Of course, until published, this is a bit of a hypothetical discussion, but it is something I still want to be ready to discuss either with agents or publishers.

Ages of Protagonists


I realized that I have a wide range of age between my protagonists in my two novels. In Evil Lives After, the main three friends are retired gentlemen of 68-70 years of age. They are still very active and able to engage in a pitched battle with a demonic supernatural entity. In the second novel, a post-apocalyptic young adult book, the main character is a 16 year old young woman.

Obviously, this presents an interesting series of writing challenges for me. Given that I am closer in age to the gentlemen, but I am not there yet, imagining how they would deal with situations was not a huge stretch for me. Even though, I am not any of these three men, I think I was able to see them clearly and imagine how they would handle the difficulties I threw at them.

With the young lady, she and I are not only of different genders, but also we are widely disparate in ages. So, I hope I am showing a realistic depiction of a young woman of that age and not a caricature.

With all of these protagonists, I did not choose to create them at those ages. That is how I first saw them, and I am not going to speculate about the creative process involved in seeing a character for the first time, only that the beginning for both books was my perceiving the characters and wondering what their stories were.

I hope, in both novels, that I have created believable characters. That will be a test for them if and when I can get the novels published.

In another post, I will explore possible marketing options for both books.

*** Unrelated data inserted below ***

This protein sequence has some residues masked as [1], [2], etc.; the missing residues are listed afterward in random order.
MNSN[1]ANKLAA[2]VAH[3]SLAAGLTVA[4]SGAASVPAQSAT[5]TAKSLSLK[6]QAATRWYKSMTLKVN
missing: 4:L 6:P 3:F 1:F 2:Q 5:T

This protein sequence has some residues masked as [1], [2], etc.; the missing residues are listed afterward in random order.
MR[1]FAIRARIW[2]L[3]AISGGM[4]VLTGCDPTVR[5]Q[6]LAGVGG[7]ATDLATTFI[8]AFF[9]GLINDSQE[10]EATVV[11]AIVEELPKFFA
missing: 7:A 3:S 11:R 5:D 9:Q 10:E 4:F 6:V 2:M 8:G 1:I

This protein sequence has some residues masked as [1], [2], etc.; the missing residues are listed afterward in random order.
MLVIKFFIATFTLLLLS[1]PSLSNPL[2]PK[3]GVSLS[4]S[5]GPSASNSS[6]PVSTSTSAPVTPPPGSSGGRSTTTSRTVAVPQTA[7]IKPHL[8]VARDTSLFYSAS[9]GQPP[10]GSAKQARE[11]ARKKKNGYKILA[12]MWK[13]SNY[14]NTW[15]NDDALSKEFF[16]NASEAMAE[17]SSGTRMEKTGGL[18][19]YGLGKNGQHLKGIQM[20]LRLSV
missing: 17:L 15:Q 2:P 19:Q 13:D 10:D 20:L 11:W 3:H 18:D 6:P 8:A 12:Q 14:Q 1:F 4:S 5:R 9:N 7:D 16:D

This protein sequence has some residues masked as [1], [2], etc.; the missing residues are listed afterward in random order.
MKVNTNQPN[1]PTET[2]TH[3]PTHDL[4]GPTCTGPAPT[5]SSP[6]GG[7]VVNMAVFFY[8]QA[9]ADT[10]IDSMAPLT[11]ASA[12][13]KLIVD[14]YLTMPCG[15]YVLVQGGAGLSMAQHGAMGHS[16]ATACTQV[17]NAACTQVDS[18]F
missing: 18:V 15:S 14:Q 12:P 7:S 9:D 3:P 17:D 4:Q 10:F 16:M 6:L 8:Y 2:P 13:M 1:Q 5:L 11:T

Response to Evil


Maledicus Final

Copyright @ 2016 by Charles F. French

Edmund Burke said, “The only thing necessary for the triumph of evil is that good men do nothing.” This issue is one of the central themes of my horror novel Maledicus: Investigative Paranormal Society Book I and is also one of the main issues that has faced humanity in the last one hundred years. From the consequences of millions slain in the Holocaust to one single person murdered on the streets of New York City while many watched and did nothing, humanity has been confronted with this dilemma. When finding evil threatening others, what do we do? Do we ignore it and pretend that it is not there? Do we call authorities to try to handle the situation and hope they arrive in time? Or do we inject ourselves into situations that for both individuals and nations could be filled with the worst kind of danger?

It does not take much effort to find contemporary examples of such circumstances. In all of these situations, the observers are faced with a moral quandary, and in my novel, it is that circumstance which drives the central conflict. What do three retired gentlemen who are trying to find the answer to the ancient question—is there life after death?—do when they are confronted with sociopathic supernatural evil that threatens an innocent? It would be easy for them to turn aside and say—this isn’t our fight, or this doesn’t concern me.



These three retired gentlemen do decide to fight this evil, even at the potential cost of their lives and perhaps souls.

In our cynical so-called post-modern world, I feel that I am a bit of a dinosaur, because I am an unapologetic Humanist. I still believe that our connections as people are more important than that which disconnects us. My three central characters believe this ideal also. Hence, they understand Donne’s admonition—“Never send to know for whom the bell tolls; it tolls for thee.” And they understand that whatever threatens an innocent must be opposed.